We've always been told to reach past our limits to truly feel alive, but doing so might be killing us.
We've always been told to reach past our limits to truly feel alive, but doing so might be killing us. (Photo: Tibor Nagy/ThinkStock)

What We Don’t Know About Exercise

More is always better, right? Well, maybe not. Ultradistance runners have been warned that their mileage isn’t exactly healthy. But they aren’t the only ones who should be thinking about the long-term ramifications of their training.

We've always been told to reach past our limits to truly feel alive, but doing so might be killing us.
Devon Jackson

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If we were to tell you that studies now show that running anything beyond 20 miles a week could kill you, you’d cut back from your 50-, 60-, 80-mile-a-week habit straightaway, right? Yeah. Sure you would.

For years, athletes, particularly those of you known to scientists as EEs (Extreme or Endurance Exercisers)—marathoners, ultrarunners, triathletes—have tended to eat whatever you damn well please, under the assumption that all calories being more or less equal, if you’re burning 3,500 a day, you can have that bacon double cheeseburger and the vanilla shake no problemo. Turns out, not only has that been magical thinking dietetically, but even more disheartening, all those extra miles may have been doing you more harm than good—if your only goal is to live as long a life as possible.

And it may not even have everything to do with what you’re eating or how much. (Though it certainly has an effect.) The issue may be in how hard you’re pushing yourself. “People on the far level of exertion may be putting themselves at risk for mortality,” says Dr. Paul D. Thompson, an 11-time Boston Marathon finisher and director of cardiology at Connecticut’s Hartford Hospital.

What got lost in all the hype over last month’s Wall Street Journal story, “Why Runners Can’t Eat Whatever They Want,” was the real issue buried inside it: that the atherosclerotic risk EEs may be subjecting themselves to has less to do with diet and more to do with what they’re overdoing. The theory is, says Dr. Thompson, “If something’s good for you, more is better. So, the more exercise, the less heart disease.” Well, everybody’s susceptible—no matter how much you exercise.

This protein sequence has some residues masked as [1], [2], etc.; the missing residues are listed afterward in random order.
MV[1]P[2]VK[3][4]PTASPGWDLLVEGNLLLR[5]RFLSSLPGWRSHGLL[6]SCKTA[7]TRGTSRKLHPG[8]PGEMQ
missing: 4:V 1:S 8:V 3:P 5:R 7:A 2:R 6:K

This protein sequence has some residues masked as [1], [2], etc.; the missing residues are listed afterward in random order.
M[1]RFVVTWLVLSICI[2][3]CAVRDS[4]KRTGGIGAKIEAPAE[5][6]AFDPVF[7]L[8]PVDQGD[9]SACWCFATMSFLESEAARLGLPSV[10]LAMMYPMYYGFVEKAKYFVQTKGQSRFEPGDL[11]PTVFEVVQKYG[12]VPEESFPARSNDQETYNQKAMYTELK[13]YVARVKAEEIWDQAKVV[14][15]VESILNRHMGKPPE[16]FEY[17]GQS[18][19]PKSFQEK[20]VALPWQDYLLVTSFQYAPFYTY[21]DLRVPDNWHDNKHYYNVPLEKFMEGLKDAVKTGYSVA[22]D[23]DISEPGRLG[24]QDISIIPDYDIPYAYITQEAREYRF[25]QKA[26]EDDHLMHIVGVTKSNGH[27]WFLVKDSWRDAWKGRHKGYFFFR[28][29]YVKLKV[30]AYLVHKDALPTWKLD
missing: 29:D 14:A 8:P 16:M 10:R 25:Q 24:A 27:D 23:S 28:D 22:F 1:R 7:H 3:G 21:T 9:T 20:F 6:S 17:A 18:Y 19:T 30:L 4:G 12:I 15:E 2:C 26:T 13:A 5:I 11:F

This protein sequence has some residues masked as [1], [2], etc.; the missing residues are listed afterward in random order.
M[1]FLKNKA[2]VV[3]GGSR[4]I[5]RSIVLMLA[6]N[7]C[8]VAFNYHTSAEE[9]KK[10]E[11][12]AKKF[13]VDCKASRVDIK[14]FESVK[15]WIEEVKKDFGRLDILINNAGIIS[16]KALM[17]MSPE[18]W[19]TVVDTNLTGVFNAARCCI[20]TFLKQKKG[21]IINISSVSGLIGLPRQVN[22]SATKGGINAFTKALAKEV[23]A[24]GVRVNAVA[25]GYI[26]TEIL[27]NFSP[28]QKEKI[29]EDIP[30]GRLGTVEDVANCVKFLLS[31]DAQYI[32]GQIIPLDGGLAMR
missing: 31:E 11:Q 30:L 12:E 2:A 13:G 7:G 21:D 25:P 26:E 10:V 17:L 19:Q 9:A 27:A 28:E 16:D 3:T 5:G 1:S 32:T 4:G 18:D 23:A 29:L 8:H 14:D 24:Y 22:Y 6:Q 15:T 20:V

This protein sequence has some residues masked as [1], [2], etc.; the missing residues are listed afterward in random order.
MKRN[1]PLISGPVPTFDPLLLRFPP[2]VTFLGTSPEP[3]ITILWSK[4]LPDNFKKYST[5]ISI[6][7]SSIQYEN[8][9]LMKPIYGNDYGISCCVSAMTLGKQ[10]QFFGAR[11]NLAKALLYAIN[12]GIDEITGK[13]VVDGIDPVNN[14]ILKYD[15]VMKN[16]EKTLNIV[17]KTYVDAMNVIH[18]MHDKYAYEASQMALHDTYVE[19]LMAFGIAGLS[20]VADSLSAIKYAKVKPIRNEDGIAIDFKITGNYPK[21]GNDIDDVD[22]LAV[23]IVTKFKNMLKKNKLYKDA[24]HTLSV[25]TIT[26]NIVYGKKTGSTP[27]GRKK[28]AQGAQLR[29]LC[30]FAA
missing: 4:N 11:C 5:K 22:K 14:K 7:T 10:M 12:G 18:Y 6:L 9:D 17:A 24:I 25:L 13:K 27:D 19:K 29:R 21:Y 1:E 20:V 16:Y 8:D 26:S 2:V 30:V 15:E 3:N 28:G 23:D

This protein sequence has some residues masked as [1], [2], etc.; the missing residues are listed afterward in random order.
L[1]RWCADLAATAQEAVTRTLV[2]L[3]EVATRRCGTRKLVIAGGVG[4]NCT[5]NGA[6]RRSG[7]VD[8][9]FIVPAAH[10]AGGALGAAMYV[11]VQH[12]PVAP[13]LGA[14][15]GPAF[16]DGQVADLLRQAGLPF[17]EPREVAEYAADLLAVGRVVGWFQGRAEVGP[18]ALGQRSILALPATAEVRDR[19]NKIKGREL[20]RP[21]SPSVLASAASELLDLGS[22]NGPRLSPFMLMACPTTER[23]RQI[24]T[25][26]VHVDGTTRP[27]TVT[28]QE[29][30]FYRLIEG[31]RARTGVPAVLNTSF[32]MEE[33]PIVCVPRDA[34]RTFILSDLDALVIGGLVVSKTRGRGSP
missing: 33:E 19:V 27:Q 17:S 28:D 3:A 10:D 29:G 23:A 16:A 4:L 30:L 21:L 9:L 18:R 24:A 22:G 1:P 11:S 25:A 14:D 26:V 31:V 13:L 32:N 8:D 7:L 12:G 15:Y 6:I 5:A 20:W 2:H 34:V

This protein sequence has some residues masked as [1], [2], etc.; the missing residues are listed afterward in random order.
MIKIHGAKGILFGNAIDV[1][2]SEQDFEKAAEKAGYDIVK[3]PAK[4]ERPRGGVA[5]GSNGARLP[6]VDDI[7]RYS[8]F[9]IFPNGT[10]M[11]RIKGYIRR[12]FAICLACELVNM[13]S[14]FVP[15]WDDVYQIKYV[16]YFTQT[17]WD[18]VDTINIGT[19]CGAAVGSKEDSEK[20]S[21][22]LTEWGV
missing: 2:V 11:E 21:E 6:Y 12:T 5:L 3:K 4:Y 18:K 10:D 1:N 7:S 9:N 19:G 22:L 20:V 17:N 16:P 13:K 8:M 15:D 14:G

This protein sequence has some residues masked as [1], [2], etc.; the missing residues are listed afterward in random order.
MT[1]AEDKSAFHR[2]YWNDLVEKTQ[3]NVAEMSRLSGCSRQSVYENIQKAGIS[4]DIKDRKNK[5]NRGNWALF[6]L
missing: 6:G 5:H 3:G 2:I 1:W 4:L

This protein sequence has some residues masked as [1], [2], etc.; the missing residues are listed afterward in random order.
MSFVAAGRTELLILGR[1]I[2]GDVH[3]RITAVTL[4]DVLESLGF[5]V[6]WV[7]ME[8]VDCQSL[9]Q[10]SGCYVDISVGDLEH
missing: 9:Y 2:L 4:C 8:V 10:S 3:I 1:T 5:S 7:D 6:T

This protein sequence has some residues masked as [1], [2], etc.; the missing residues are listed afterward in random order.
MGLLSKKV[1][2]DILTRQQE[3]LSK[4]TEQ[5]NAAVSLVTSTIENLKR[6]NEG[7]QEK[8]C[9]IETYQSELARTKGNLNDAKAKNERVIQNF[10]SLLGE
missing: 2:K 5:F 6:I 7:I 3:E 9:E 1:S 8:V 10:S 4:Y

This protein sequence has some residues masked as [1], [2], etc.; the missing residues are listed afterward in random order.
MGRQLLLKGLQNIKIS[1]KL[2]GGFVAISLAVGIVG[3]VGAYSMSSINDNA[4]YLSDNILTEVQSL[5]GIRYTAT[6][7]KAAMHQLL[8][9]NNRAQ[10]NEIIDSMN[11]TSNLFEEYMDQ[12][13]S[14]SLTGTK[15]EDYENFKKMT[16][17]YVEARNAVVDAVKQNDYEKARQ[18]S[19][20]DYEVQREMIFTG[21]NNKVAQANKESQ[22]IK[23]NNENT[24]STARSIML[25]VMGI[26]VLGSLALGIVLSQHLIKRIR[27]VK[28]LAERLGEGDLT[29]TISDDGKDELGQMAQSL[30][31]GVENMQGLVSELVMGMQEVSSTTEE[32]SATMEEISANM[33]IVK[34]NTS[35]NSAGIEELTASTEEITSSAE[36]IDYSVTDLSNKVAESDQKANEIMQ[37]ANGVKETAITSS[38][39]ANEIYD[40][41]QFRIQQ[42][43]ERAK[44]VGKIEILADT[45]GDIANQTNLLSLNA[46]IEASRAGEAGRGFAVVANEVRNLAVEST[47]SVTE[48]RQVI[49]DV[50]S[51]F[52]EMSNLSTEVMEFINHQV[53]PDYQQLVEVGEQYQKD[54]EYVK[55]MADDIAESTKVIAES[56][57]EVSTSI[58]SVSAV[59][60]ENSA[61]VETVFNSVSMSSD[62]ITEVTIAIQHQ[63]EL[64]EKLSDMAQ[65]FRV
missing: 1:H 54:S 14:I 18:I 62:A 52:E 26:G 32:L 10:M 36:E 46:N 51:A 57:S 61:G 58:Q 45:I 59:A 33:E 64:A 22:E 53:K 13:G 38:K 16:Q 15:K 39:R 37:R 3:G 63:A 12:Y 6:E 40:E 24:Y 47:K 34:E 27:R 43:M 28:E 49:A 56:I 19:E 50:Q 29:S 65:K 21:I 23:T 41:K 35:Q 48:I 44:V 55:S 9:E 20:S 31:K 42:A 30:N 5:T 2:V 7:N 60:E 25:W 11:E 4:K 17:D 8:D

Like an ultramarathoner’s gonna cut back on their mileage. Then again, maybe they should—if longevity is their primary concern (it isn’t). Picking up on Ralph Paffenbarger’s landmark Harvard Alumni Health Study, which took a longitudinal look at the exercise routines and rates of cardiovascular disease of 17,000 Harvard alum, other researchers have shown that “the benefit of exercise becomes less and less as you exercise more,” says Dr. Thompson. “To the point where there may be no benefit at all.

What’s misleading about the Missouri Medicine study cited in the WSJ, wherein researchers found that 50 men who had run at least one marathon a year for 25 years had higher levels of coronary-artery plaque than a control group of sedentary men, was that these EEs likely “had, for one, a very unhealthy diet,” says Dr. Aaron Baggish, associate director for the Cardiovascular Performance Program at Boston’s Massachusetts General Hospital. “They also led an unhealthy life in their 20s and 30s. And they were at high risk for hereditary heart disease before they even started running.”

As contradictory as that may appear—which is worse, eating whatever you want because you exercise all you want, or simply exercising all you want?—it’s likely evidence for conducting a study on EEs who have no significant cardio issues prior to late-age exercising and who’ve always eaten a balanced diet.

And lost in all the schadenfreude among the sedentary, who finally got to thumb their noses at the EEs, is that, while exercise is good for you (and way better than sitting on your ass and praising yourself for it), “Marathon running puts extreme stress on the body,” says Dr. David Katz, director of Yale University’s Yale-Griffin Prevention Research Center. “That’s exercising too much.”

“The difference between running 75 miles a week and 100 is not that significant,” adds Dr. Thompson. “When you go out to these extreme levels of health, you’re doing it for something other than just exercise.”

Which, for many an EE, is exactly the point.

“The take-home message is that exercise is good for you,” says Dr. Thompson, who adds that another ongoing study of Tour de France riders shows that they’re living longer and seemingly without much damage to their hearts. “It could be there’s less benefit once you get over some threshold. We just don’t know yet what that threshold is.”